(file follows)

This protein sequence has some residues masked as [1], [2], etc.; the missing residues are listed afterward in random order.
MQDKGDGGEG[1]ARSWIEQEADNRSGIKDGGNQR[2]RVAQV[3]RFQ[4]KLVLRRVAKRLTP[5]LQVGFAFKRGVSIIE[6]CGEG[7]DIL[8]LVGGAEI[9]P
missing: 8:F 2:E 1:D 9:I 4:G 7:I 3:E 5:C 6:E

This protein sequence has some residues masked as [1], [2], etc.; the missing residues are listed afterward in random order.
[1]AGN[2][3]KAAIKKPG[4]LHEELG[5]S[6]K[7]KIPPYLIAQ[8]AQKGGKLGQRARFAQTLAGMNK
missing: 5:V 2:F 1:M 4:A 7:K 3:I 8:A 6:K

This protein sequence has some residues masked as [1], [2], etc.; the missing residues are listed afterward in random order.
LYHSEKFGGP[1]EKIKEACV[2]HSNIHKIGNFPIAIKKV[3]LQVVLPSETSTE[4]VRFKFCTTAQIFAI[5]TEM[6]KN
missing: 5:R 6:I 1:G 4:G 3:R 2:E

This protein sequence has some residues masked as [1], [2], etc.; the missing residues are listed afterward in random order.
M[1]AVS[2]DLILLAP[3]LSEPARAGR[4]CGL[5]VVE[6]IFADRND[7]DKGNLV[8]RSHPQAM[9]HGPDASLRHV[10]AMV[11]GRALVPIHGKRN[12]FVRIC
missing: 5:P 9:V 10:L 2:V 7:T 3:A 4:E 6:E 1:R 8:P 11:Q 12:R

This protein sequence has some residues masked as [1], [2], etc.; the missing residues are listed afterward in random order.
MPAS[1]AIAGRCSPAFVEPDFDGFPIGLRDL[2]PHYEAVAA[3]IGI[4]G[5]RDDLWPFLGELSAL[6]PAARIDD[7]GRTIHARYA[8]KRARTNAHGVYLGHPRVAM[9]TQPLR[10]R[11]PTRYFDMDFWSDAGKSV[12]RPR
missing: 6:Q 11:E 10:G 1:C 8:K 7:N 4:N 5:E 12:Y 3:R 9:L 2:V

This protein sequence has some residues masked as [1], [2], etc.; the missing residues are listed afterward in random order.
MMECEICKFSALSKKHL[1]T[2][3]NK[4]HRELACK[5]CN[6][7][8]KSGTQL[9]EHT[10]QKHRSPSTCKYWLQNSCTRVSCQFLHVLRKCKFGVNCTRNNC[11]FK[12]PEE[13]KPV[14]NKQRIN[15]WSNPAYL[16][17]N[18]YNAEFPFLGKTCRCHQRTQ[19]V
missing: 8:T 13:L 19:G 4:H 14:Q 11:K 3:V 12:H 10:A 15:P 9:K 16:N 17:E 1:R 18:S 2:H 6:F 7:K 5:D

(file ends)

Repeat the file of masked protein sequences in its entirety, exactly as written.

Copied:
This protein sequence has some residues masked as [1], [2], etc.; the missing residues are listed afterward in random order.
MQDKGDGGEG[1]ARSWIEQEADNRSGIKDGGNQR[2]RVAQV[3]RFQ[4]KLVLRRVAKRLTP[5]LQVGFAFKRGVSIIE[6]CGEG[7]DIL[8]LVGGAEI[9]P
missing: 8:F 2:E 1:D 9:I 4:G 7:I 3:E 5:C 6:E

This protein sequence has some residues masked as [1], [2], etc.; the missing residues are listed afterward in random order.
[1]AGN[2][3]KAAIKKPG[4]LHEELG[5]S[6]K[7]KIPPYLIAQ[8]AQKGGKLGQRARFAQTLAGMNK
missing: 5:V 2:F 1:M 4:A 7:K 3:I 8:A 6:K

This protein sequence has some residues masked as [1], [2], etc.; the missing residues are listed afterward in random order.
LYHSEKFGGP[1]EKIKEACV[2]HSNIHKIGNFPIAIKKV[3]LQVVLPSETSTE[4]VRFKFCTTAQIFAI[5]TEM[6]KN
missing: 5:R 6:I 1:G 4:G 3:R 2:E

This protein sequence has some residues masked as [1], [2], etc.; the missing residues are listed afterward in random order.
M[1]AVS[2]DLILLAP[3]LSEPARAGR[4]CGL[5]VVE[6]IFADRND[7]DKGNLV[8]RSHPQAM[9]HGPDASLRHV[10]AMV[11]GRALVPIHGKRN[12]FVRIC
missing: 5:P 9:V 10:L 2:V 7:T 3:A 4:E 6:E 1:R 8:P 11:Q 12:R

This protein sequence has some residues masked as [1], [2], etc.; the missing residues are listed afterward in random order.
MPAS[1]AIAGRCSPAFVEPDFDGFPIGLRDL[2]PHYEAVAA[3]IGI[4]G[5]RDDLWPFLGELSAL[6]PAARIDD[7]GRTIHARYA[8]KRARTNAHGVYLGHPRVAM[9]TQPLR[10]R[11]PTRYFDMDFWSDAGKSV[12]RPR
missing: 6:Q 11:E 10:G 1:C 8:K 7:N 4:N 5:E 12:Y 3:R 9:L 2:V

This protein sequence has some residues masked as [1], [2], etc.; the missing residues are listed afterward in random order.
MMECEICKFSALSKKHL[1]T[2][3]NK[4]HRELACK[5]CN[6][7][8]KSGTQL[9]EHT[10]QKHRSPSTCKYWLQNSCTRVSCQFLHVLRKCKFGVNCTRNNC[11]FK[12]PEE[13]KPV[14]NKQRIN[15]WSNPAYL[16][17]N[18]YNAEFPFLGKTCRCHQRTQ[19]V
missing: 8:T 13:L 19:G 4:H 14:Q 11:K 3:V 12:H 10:A 15:P 9:K 16:N 17:E 1:R 18:S 2:H 6:F 7:K 5:D